From domestic interiors to public exteriors to the body itself “Terra Subfonica” is comprised of 19 short tracks. Due to Blinkhorn’s broad focus the subject material is diverse yet his compositional style creates a sense of unity between each work. With each short piece Blinkhorn shows sensitivity towards the original object, this is especially evident in the way he allows the field recordings to clearly identify the sounding object. Unlike many acousmatic works the compositions found on “Terra Subfonica” do not intend to shroud the original source material, instead we hear objects such as alarms, computers, children’s toys and cityscapes in close proximity. Blinkhorn uses the microphone as his instrument. That which was at the periphery is now placed at the centre. Although this has become standard practise for many field recordists it is in Blinkhorn’s compositional style that “Terra Subfonica” finds its unique and deeply human voice.
“Sub Chron i” is the first of Blinkhorn’s compositions interpreting sounds from the domestic space. Here Blinkhorn records the sounds of inner clock mechanisms, chimes and pendulums, all of which serve to navigate our way through the periods of day and night. Through the use of layering and delays Blinkhorn creates a magical ambience. Listening to “Sub Chron i” the progression of time is no longer associated with the drudgery of routines or ageing, instead it is something to treasure, an element that unifies us all. Similarly “Toy bagatelle iii” explores the relationship between humans and sound. Here a single note from a toy piano is stretched and processed to reflect upon the connection between time and the imagination. And so it does …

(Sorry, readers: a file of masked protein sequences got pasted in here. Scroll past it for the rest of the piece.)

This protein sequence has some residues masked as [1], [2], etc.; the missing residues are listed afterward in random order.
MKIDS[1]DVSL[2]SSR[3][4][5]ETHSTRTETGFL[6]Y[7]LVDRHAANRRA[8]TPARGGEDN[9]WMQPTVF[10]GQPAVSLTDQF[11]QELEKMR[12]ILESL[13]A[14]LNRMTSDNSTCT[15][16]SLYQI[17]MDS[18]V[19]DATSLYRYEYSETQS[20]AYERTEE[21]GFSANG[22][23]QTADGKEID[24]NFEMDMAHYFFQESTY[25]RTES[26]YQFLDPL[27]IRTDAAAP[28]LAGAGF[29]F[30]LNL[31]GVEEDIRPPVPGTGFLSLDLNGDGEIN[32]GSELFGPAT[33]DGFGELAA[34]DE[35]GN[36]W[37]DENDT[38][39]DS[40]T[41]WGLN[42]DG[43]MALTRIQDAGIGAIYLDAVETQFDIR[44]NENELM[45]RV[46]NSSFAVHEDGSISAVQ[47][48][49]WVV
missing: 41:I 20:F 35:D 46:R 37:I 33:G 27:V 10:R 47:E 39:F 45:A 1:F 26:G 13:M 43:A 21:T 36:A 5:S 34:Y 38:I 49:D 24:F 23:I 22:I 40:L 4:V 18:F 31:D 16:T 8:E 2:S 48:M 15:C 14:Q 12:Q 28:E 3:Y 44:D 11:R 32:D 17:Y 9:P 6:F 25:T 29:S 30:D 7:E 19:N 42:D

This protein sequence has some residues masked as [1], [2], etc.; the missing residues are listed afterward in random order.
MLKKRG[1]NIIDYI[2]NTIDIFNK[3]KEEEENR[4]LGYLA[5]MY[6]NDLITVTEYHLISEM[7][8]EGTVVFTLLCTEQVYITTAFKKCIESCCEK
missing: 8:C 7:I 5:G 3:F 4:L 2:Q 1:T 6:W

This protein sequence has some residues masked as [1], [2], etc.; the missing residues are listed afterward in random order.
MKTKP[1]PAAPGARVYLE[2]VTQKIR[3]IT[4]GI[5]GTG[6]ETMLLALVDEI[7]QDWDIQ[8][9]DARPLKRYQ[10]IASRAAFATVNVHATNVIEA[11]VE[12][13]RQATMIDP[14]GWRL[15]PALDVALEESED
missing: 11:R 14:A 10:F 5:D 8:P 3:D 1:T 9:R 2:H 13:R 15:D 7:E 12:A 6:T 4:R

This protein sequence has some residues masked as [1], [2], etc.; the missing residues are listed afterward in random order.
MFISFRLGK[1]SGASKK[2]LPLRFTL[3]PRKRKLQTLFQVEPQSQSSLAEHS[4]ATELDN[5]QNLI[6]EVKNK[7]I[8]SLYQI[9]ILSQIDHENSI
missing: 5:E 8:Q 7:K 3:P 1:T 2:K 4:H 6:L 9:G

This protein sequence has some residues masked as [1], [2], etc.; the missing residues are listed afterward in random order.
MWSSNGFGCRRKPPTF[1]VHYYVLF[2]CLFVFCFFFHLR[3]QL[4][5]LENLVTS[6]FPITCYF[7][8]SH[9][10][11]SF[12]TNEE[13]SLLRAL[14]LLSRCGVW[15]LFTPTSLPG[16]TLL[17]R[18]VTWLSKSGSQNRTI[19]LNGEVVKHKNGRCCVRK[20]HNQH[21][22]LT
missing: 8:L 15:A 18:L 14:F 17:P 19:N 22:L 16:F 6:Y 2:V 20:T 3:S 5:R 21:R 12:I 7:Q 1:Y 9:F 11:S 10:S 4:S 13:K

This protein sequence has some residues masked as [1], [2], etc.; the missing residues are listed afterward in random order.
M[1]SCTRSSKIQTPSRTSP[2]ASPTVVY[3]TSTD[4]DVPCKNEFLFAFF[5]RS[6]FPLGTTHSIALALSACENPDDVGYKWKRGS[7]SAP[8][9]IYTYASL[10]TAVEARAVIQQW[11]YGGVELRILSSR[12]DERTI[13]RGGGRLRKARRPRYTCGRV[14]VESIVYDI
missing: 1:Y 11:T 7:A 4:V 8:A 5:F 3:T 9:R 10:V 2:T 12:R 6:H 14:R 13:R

From the periphery of public space comes “Relatively loud tones”. Layers of field recordings of alarms, church bells and warning signals are subtly juxtaposed with human voices. Tones fade in and out unobtrusively, processed again with the airy delays that characterise much of the work on “Terra Subfonica”. It is an interesting paradox that “Relatively loud tones” is one of the gentler compositions on the release. Blinkhorn’s intent is clearest here: even the loudest of signals can be marginalised by the human psycho-acoustic filter.